Tom Phillips / The Telegraph – 2015-08-27 22:08:07
RED MOUNTAIN COMMAND BASE, Xinjiang (November 7, 2013) — Travelers to this remote and rugged nook of northwest China will find no trace of the Red Mountain Command Base on their maps. Guidebooks make no mention of its name.
Past a deserted checkpoint policed only by a pair of two-humped Bactrian camels, the only clues to the extraordinary past of this one-street settlement are the fading slogans daubed on its run-down buildings.
“Work Hard. Be Loyal To The Party. Be Loyal To The People,” they declare. “Long Live Chairman Mao! Long Live The Communist Party!”
Nearly half a century ago, the base was one of the most highly classified locations on earth: a heavily-guarded compound in Xinjiang province where scientists toiled day and night to catapult Chairman Mao’s China into the nuclear elite, alongside the US, the USSR, France and Britain.
With the US and the Soviet Union locked in a Cold War arms race, Mao decided China needed a bomb of its own to fend off what he saw as imperialist bullying.
And it was here, on the sand-swept fringes of the Taklamakan desert, that some of China’s most brilliant military and scientific minds gathered to plot a nuclear revolution of almost inconceivable speed that would change their country forever.
In 1964, just five years after the command centre was set up, PLA scientists detonated China’s first atom bomb at a nearby testing site — a 22-kiloton blast that set the desert sky alight and sparked jubilant celebrations in Beijing.
Today, almost 50 years on, the top-secret facility where the test was partly conceived lies largely abandoned.
The clay-coloured dormitories and offices lining its main street are nearly all derelict, their windows shattered, their floors carpeted with sheep dung and weeds sprouting from their roofs.
Broken tiles litter the ground outside, beneath washed-out murals that once urged passers-by to “Firmly Support the Proletarian Command”.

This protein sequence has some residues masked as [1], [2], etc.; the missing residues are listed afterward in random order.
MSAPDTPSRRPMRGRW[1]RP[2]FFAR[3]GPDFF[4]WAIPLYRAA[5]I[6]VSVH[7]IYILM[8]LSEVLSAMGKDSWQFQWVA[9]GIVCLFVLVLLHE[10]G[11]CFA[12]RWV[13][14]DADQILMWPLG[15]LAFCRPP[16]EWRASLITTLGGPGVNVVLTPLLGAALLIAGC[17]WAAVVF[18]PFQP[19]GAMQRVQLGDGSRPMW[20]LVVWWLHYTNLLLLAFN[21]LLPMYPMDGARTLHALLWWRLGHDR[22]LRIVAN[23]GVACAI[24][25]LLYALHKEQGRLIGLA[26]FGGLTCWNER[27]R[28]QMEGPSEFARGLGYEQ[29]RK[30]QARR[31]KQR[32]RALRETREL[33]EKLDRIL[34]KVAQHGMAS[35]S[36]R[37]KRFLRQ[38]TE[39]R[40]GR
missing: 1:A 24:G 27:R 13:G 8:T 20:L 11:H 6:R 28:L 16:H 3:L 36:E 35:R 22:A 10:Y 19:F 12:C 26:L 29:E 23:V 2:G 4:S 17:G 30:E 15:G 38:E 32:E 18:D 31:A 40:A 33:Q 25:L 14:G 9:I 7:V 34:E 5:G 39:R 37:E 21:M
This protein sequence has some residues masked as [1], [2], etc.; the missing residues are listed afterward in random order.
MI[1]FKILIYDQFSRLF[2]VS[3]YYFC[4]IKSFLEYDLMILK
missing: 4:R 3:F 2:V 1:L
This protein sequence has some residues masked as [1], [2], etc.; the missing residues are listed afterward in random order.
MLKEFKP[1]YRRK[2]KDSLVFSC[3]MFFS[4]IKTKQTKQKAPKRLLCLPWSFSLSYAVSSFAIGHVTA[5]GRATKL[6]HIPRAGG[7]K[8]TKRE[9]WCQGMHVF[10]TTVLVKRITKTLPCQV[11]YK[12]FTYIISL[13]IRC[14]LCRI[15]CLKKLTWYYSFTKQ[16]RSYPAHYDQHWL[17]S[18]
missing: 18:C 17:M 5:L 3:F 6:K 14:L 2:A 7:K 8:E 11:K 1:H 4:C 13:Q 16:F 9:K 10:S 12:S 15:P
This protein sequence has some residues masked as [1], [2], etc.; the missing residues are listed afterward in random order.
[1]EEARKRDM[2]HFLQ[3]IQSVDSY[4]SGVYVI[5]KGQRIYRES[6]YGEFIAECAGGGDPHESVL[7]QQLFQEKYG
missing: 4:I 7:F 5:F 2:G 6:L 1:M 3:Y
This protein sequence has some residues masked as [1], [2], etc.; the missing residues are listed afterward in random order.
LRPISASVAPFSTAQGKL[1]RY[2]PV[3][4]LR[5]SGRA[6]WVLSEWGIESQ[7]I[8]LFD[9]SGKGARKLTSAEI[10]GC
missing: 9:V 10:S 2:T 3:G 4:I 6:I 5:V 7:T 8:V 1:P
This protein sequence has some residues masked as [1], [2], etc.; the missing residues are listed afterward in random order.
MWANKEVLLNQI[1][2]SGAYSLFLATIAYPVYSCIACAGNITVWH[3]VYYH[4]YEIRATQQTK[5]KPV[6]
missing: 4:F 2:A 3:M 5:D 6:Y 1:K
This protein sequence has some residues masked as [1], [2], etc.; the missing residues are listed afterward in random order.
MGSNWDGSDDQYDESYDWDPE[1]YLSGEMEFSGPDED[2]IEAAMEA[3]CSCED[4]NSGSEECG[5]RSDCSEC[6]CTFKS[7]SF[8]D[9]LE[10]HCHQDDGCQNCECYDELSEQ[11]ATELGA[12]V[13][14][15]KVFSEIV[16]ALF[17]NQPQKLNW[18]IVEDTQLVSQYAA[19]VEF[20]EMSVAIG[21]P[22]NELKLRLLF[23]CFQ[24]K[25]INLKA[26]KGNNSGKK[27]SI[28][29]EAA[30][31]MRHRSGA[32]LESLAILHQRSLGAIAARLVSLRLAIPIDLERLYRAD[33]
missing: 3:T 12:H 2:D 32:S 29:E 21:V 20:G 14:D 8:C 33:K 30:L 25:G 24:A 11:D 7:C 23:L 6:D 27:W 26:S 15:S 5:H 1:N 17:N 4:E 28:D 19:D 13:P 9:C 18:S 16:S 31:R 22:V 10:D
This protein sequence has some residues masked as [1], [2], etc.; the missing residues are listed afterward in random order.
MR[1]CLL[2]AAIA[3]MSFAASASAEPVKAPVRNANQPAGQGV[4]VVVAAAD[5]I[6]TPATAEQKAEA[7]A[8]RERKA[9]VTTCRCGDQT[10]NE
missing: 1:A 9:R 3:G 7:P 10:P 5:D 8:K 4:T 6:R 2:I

Extraordinarily, after years of neglect, plans are now afoot to transform this scruffy compound into a 300 million yuan (Â£30 million) “red tourism” destination. When completed it will boast a Communist-themed shopping precinct, a spa-like resort for weary soldiers and even paddocks where the offspring of visiting cadres can hone their horse-riding skills.
Ambitious blueprints for the theme park, which is intended to be completed for next year’s 50th anniversary of China’s atomic debut, foresee its future as “an internationally-acclaimed nuclear travelling site, a peace-themed scenic spot, a national patriotism education base â€¦ [and] Xinjiang’s number one destination for red tourism.”
Chinese visitors will be greeted by a display of military vehicles, a “Red Culture Shopping Street”, a refurbished air-raid shelter and a performing arts centre.
Active or retired members of the army will be invited to kickback at the “Soldiers’ Dignity Resort” while patriots will be able to ponder the sacrifices of their Communist heroes at the “Fathers of China’s Nuclear Programme Memorial”.
A “wetland reserve” is being created for nature lovers and film-buffs will find a multimedia exhibit inside the base’s abandoned cinema.
“We need to let people know that this part of history exists . . . because history is vulnerable and easily forgotten,” said Zhu Yufan, the award-winning landscape architect behind the project.
China’s dramatic transformation from an impoverished agricultural weakling into a muscle-flexing member of the nuclear club began in 1955 when Mao unveiled plans to march into the “atomic age”.
Exploratory teams from the People’s Liberation Army (PLA) were deployed to scout the region around the ancient Silk Road trading route for potential test sites, and by 1959 two key facilities had been established.
The first was Malan, a military base that would serve as the headquarters for Lop Nur, a sprawling desert test site, larger than Ireland, where at least 45 nuclear tests were conducted between 1964 and 1996.
The second was the Red Mountain Command Base, a far smaller compound around 21 miles to the northwest of Malan in the Tian Shan (Heavenly) mountain range, from where activities at Lop Nur were initially coordinated.
Red Mountain housed the top brass of China’s nuclear programme including Zhang Aiping, who ran it during the late 1950s and 1960s and later served as Deng Xiaoping’s defence minister; Cheng Kaijia, the Edinburgh-educated physicist who was a key driver of early nuclear tests, and Zhang Yunyu, Lop Nur’s first commander.